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Reconciliation big part of Alberta volleyball player's role

Phillip Sutherland sees discussing the impact of residential schools on Indigenous people as part of his role on the Olds College team, in the college and the wider community.
Olds College Broncos men's volleyball player Phillip Sutherland, a member of Manitoba's Peguis First Nation, points to the Every Child Matters tattoo on his arm.

OLDS, Alta. — Growing up in Manitoba’s Peguis First Nation, Phillip Sutherland estimates he was about 11 or 12 when he first learned of the atrocities committed within Canada’s residential school system, with the last school only having closed shortly before he was born.  

Those stories were further ingrained in his mind as he listened to stories from Elders about their experiences in the system, then further cemented after Phyllis Webstad shared the story of her orange shirt. 

Now 24, Sutherland finds himself as a voice to speak on the mistreatment of Indigenous people as a member of the Olds College Broncos men’s volleyball team, one of four teams that recently participated in the Broncos’ second Orange Shirt Day initiative of the season on Nov. 5. 

“When we first got here, it was like a brand new thing,” Sutherland, whose grandparents went through the residential and day school systems, said of the initiative.  

“A lot of the guys on the team didn’t know more in-depth about the residential school system, or what intergenerational trauma was, and how it affects people, or just in general, the idea of having that trauma passed down from grandparents to parents to child.” 

Sutherland was one of five Indigenous players on the men’s volleyball Broncos when he first came to Olds in 2019 along with Dawson Jimmy, River Thomas, and Thundersky and Ryzen Walkingbear.  

Sutherland admitted to being unsure of how to approach the new sense of awareness at first.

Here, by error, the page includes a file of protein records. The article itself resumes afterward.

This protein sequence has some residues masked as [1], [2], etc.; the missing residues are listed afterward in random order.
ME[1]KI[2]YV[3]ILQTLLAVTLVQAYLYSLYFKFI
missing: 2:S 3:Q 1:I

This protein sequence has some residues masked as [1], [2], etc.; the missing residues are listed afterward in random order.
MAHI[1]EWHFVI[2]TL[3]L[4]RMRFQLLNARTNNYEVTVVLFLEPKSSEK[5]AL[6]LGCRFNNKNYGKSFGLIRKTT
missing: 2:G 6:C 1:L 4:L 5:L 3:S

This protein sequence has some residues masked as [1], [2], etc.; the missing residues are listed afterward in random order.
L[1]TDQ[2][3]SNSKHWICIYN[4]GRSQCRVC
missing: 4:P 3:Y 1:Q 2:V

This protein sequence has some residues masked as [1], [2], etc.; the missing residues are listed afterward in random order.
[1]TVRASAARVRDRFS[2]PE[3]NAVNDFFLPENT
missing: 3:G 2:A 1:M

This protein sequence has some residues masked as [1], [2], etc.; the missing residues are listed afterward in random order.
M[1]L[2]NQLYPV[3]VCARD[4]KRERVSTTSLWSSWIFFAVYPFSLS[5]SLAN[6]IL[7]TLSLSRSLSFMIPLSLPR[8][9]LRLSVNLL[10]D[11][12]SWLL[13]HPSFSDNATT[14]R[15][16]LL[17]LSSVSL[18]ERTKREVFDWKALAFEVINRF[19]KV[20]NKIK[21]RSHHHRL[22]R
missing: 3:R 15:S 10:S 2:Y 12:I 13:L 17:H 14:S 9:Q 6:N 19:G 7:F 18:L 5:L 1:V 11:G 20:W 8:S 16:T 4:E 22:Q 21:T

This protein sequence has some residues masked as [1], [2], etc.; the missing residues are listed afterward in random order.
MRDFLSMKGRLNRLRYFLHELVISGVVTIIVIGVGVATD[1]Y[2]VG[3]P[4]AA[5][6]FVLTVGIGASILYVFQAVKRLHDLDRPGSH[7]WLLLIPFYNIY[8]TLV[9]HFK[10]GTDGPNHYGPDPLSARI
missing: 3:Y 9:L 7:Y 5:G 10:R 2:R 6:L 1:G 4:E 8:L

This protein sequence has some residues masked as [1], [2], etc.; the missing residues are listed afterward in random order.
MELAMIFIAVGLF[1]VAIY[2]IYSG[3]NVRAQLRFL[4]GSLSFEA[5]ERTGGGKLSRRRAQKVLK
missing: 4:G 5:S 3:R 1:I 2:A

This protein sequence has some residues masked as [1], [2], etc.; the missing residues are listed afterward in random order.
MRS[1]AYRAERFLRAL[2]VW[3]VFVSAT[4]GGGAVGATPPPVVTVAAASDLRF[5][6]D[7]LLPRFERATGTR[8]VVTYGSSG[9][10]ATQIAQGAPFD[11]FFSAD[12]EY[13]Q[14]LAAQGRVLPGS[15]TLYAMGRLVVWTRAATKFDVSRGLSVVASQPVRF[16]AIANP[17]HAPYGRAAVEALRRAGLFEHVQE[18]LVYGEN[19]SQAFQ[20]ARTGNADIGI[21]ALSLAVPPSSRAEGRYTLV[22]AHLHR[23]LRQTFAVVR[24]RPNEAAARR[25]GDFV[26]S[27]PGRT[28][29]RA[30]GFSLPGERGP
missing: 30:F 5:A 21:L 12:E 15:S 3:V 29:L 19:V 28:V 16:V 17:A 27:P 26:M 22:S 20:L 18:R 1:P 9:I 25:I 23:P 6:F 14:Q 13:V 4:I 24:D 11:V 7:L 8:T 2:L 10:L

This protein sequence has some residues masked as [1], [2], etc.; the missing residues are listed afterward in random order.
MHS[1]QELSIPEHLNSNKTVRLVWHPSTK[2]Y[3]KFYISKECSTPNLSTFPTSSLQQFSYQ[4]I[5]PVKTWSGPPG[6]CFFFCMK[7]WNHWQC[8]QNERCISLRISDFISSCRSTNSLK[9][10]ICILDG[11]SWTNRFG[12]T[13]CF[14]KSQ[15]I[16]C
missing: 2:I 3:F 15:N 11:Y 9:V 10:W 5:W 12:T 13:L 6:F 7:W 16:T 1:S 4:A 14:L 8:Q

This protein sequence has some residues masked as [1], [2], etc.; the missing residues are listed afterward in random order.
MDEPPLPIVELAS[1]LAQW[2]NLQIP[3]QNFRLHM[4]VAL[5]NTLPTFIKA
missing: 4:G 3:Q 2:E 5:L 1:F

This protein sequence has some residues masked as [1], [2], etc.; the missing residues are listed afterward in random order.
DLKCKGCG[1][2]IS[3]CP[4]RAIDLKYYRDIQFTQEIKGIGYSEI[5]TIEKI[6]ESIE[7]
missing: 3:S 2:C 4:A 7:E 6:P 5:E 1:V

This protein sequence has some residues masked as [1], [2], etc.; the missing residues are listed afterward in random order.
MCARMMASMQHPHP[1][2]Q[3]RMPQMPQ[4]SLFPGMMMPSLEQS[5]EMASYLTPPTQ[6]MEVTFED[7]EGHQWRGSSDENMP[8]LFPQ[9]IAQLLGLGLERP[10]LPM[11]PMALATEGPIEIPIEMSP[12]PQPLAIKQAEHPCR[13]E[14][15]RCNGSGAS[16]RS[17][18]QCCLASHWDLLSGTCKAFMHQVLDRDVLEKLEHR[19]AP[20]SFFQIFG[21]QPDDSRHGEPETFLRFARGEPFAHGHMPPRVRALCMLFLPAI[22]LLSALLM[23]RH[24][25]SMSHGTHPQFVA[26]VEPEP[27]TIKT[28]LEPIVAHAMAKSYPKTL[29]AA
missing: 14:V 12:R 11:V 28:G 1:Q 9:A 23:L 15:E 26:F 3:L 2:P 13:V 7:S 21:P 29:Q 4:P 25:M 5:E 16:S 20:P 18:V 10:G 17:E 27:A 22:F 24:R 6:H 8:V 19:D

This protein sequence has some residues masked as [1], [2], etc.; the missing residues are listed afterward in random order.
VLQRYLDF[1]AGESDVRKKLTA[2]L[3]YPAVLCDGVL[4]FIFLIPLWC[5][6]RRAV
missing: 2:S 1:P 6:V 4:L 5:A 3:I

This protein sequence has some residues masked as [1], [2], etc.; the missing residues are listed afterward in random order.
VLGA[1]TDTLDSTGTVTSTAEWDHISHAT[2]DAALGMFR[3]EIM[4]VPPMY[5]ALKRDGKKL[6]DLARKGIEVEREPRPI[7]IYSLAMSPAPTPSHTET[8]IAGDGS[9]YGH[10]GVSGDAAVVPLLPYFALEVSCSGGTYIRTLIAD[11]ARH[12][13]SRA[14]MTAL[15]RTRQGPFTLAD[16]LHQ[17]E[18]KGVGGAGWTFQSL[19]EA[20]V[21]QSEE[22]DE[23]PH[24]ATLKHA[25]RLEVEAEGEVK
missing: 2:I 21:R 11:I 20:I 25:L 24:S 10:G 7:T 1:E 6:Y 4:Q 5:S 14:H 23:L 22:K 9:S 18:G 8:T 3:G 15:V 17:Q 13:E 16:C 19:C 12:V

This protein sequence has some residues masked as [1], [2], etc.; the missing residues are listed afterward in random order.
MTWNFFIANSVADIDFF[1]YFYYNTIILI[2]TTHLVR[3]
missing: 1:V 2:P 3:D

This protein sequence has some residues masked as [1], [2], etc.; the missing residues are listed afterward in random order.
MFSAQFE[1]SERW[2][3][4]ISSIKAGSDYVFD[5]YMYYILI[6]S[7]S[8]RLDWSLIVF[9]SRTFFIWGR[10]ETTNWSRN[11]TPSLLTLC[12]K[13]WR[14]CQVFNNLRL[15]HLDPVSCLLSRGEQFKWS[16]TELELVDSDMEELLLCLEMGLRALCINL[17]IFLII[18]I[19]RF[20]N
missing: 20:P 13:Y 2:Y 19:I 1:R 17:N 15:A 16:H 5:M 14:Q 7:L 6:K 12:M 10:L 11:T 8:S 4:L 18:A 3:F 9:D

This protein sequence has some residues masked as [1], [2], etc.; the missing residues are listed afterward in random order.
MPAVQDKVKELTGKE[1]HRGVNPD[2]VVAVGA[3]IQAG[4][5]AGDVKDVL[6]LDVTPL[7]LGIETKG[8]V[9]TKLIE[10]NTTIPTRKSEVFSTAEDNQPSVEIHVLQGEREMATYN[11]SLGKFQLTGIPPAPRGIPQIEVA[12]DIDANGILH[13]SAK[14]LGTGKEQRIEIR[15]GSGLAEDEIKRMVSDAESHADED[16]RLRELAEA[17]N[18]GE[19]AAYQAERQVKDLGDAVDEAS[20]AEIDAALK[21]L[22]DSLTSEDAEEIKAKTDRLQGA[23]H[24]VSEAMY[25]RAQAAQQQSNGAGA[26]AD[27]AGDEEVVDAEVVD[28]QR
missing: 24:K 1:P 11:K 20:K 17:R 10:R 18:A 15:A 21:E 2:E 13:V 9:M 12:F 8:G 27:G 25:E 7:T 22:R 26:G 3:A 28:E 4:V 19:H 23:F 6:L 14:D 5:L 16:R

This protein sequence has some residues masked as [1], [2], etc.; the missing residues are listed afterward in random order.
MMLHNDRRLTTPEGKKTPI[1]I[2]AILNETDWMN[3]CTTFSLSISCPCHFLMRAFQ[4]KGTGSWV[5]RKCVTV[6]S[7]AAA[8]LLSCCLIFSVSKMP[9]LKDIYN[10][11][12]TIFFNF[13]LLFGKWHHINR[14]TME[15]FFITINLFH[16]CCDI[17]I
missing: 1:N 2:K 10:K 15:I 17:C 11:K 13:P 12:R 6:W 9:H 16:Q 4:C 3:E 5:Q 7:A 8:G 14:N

“We didn't really know what was OK to talk about, or what was too far, or what was too far for even us,” Sutherland said.  

“Over the years, it’s gotten to be more accepted, in a way, without making people feel really uncomfortable as to what happened at the schools, or even just personal experiences with intergenerational trauma.” 

Though he’s the last of that group to still be a Bronco, he’s noticed growth within the rest of his team as they’ve grown up together, noting that the change started with off-court activities. 

“Over the years, we’ve really taken a lot of time and effort to get a better understanding, and the thing that makes it more impactful is that the guys I came in with, they have it embedded in their minds about what this day means to a lot of Indigenous people and Indigenous nations,” he said. 

While Sutherland is very much part of the Broncos community to the point of being an ACAC South All-Conference middle blocker last season, the community where he lived until he was 18 was also important in shaping his life as he learned more about what happened over several generations. 

"Having heard the stories about the schools and doing your own research about it, you get an understanding and you start to see what intergenerational trauma really is before it affects you,” Sutherland said.  

“I love my home, I love my family, I love where I come from, but a lot of stuff back home is affected because of these schools.” 

Sutherland has opened up about these stories on multiple occasions, including to a number of Broncos student-athletes during Truth and Reconciliation Week at Olds College at the end of September. 

He spoke of how it will take multiple generations for reconciliation to truly occur, noting that the wounds are still fresh as he’s part of the first generation out of the residential school era. 

While he admitted to not knowing what it will take to reach reconciliation, Sutherland believes there is a path forward. 

“I totally believe that people can change if they choose to self-educate,” he said.  

“I love talking to people about it who are willing to learn, but they have to understand that self-education is going to play a big factor, because for a lot of people, especially for the older generations who have been to the schools, it’s going to be hard to even bring it up because it can reopen past traumas.” 

This article, edited by the Albertan, was written by Olds College sports Information and Esports coordinator Geordie Carragher.


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